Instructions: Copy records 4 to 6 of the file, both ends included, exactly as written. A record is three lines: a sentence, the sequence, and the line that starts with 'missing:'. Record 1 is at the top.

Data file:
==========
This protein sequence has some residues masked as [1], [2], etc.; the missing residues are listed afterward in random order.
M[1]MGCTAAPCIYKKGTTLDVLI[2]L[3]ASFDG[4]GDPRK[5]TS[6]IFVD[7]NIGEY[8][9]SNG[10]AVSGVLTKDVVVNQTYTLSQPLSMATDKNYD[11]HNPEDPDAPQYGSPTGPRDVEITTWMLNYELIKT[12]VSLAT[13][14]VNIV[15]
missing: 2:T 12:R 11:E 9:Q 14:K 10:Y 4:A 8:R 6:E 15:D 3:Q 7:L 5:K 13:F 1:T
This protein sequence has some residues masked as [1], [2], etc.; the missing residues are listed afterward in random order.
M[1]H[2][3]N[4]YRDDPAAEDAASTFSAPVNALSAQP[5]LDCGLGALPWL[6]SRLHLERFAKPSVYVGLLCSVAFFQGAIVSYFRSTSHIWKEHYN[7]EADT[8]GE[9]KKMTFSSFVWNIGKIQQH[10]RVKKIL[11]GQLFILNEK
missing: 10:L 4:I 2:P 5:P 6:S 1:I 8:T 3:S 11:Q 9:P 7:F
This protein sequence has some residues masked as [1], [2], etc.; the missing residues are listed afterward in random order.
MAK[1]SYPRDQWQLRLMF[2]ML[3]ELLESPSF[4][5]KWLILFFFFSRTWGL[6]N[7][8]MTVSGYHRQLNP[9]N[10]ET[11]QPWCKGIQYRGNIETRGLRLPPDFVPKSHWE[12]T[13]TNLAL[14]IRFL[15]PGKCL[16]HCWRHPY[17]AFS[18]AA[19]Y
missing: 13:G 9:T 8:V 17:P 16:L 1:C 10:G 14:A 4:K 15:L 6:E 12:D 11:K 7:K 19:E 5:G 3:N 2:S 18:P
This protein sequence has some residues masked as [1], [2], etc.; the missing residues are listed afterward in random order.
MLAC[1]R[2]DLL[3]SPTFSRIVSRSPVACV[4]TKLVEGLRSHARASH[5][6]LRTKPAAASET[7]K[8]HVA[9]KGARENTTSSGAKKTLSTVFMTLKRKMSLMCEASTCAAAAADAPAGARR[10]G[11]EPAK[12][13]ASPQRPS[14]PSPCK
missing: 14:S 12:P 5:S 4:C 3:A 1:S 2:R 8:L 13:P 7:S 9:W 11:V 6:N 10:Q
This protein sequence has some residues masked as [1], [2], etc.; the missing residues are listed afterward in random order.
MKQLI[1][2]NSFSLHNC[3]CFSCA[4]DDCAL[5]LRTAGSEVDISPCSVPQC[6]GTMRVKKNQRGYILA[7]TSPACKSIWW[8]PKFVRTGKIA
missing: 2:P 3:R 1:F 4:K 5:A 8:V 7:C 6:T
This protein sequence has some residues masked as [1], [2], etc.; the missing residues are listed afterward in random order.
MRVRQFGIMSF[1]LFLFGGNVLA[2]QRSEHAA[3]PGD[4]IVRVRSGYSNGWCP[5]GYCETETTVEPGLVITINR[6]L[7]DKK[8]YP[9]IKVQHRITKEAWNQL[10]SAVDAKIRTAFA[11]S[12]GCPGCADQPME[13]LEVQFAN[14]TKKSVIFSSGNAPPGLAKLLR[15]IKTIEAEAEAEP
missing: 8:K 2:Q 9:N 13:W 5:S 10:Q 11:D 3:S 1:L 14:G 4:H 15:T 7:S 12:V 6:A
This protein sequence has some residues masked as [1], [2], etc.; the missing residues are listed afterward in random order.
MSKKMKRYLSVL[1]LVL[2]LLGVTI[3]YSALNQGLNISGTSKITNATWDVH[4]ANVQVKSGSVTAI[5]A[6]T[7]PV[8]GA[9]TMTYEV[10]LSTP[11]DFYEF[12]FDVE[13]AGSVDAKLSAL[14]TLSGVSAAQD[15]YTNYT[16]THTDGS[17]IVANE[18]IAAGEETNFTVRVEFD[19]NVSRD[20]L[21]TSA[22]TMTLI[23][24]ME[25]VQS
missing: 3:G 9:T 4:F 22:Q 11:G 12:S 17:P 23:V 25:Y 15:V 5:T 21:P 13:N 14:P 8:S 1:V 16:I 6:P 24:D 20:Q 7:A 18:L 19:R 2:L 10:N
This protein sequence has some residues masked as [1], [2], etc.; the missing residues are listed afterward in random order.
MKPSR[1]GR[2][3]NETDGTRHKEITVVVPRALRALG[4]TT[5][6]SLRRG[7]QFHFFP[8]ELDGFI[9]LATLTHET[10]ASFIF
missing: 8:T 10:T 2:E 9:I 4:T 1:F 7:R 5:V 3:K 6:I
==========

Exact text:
This protein sequence has some residues masked as [1], [2], etc.; the missing residues are listed afterward in random order.
MLAC[1]R[2]DLL[3]SPTFSRIVSRSPVACV[4]TKLVEGLRSHARASH[5][6]LRTKPAAASET[7]K[8]HVA[9]KGARENTTSSGAKKTLSTVFMTLKRKMSLMCEASTCAAAAADAPAGARR[10]G[11]EPAK[12][13]ASPQRPS[14]PSPCK
missing: 14:S 12:P 5:S 4:C 3:A 1:S 2:R 8:L 13:P 7:S 9:W 11:V 6:N 10:Q
This protein sequence has some residues masked as [1], [2], etc.; the missing residues are listed afterward in random order.
MKQLI[1][2]NSFSLHNC[3]CFSCA[4]DDCAL[5]LRTAGSEVDISPCSVPQC[6]GTMRVKKNQRGYILA[7]TSPACKSIWW[8]PKFVRTGKIA
missing: 2:P 3:R 1:F 4:K 5:A 8:V 7:C 6:T
This protein sequence has some residues masked as [1], [2], etc.; the missing residues are listed afterward in random order.
MRVRQFGIMSF[1]LFLFGGNVLA[2]QRSEHAA[3]PGD[4]IVRVRSGYSNGWCP[5]GYCETETTVEPGLVITINR[6]L[7]DKK[8]YP[9]IKVQHRITKEAWNQL[10]SAVDAKIRTAFA[11]S[12]GCPGCADQPME[13]LEVQFAN[14]TKKSVIFSSGNAPPGLAKLLR[15]IKTIEAEAEAEP
missing: 8:K 2:Q 9:N 13:W 5:S 10:Q 11:D 3:S 1:L 14:G 4:H 15:T 7:S 12:V 6:A